The NUT has sent CSIE a copy of the manifesto and requested our reflections. Dr Artemi Sakellariadis, CSIE director, has sent the following statement: “CSIE unreservedly endorses the NUT’s Manifesto. It puts forward a compelling vision for education, backed up by coherent practical recommendations. Let us all try to make this vision a reality!”

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A call to unlock doors

24 September 2014

The first of two special issues of Race Equality Teaching has now been published, moving beyond race equality and covering the full equalities agenda in education. The nine articles in this special issue are arranged around the three “arms” of the public sector equality duty (Section 149 of the Equality Act 2010): to eliminate discrimination, advance equality of opportunity and foster good relations between people who have and people who do not have the protected characteristics covered by the Act. The editorial has been written as an open message to political leaders on the urgent need to better promote equality in education. Personalised copies of this issue will be sent to political leaders and to bodies such as Ofsted and the Equalities and Human Rights Commission (EHRC). The second special issue is due to be published later this year.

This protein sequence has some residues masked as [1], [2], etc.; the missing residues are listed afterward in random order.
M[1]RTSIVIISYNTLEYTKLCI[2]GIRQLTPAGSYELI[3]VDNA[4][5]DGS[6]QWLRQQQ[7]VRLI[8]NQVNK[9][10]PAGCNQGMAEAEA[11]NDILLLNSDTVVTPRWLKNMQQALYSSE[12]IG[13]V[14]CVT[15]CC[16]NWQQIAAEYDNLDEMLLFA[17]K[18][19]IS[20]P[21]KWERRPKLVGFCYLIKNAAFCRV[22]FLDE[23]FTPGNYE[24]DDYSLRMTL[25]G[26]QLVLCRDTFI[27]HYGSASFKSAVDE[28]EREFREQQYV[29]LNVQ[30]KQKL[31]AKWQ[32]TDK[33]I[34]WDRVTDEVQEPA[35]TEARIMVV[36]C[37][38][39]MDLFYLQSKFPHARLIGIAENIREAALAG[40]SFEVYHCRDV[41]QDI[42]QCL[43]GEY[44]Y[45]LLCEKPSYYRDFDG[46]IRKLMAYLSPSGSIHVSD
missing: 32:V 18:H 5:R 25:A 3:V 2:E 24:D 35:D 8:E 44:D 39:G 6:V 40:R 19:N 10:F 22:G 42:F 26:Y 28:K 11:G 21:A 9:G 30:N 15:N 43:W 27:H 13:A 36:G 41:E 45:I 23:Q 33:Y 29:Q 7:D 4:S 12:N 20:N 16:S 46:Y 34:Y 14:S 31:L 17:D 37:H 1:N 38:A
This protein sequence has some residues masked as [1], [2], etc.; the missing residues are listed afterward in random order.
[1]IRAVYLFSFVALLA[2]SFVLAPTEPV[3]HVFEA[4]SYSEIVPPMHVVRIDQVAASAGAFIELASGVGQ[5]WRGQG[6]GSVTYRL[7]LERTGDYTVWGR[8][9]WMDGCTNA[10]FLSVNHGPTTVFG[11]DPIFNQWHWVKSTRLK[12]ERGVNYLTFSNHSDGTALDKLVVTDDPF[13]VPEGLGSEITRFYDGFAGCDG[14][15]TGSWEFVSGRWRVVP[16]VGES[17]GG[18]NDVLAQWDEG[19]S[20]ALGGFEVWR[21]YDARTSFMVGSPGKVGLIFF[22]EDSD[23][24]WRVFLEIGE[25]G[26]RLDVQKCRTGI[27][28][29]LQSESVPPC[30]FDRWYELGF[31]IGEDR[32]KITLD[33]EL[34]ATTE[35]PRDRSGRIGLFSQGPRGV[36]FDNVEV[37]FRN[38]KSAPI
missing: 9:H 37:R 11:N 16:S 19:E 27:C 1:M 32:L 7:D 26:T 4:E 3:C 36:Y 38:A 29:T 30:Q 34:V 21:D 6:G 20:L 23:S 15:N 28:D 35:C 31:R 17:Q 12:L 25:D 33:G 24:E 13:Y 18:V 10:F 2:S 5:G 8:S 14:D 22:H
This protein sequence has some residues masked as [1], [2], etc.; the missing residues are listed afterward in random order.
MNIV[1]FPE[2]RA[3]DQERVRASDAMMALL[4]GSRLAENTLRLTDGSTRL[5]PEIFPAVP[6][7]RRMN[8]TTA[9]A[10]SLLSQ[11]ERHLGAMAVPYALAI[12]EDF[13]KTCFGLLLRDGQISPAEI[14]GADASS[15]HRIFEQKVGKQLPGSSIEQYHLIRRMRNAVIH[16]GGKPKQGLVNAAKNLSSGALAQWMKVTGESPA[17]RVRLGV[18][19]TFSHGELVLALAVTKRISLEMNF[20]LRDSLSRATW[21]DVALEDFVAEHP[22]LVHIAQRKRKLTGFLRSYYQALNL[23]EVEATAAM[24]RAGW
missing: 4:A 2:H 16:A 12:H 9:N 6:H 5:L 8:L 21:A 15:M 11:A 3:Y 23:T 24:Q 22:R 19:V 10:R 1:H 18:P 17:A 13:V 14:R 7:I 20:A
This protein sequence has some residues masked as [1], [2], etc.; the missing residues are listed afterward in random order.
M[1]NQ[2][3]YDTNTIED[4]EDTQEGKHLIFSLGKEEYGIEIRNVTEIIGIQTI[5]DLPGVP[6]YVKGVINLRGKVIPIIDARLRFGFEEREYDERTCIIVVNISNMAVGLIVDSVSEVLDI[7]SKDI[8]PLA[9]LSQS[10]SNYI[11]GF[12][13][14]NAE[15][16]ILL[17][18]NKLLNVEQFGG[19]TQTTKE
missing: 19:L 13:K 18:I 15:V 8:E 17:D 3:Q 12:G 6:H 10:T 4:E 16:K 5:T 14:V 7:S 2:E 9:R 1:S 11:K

This RET special issue includes an article by CSIE director Artemi Sakellariadis, entitled “Issuing a ticket but keeping the door locked: the need for real change on disability equality”. The article describes the postcode lottery for disabled children confirmed by the recent Trends report, highlights the vicious circle of not developing provision because such provision has not been developed before, and suggests that the government’s promise of parental choice of school will remain hollow, until schools are offered support and incentives to include disabled children and young people. “After all,” the article concludes, “offering an entitlement without developing capacity is like issuing a ticket but keeping the door locked.”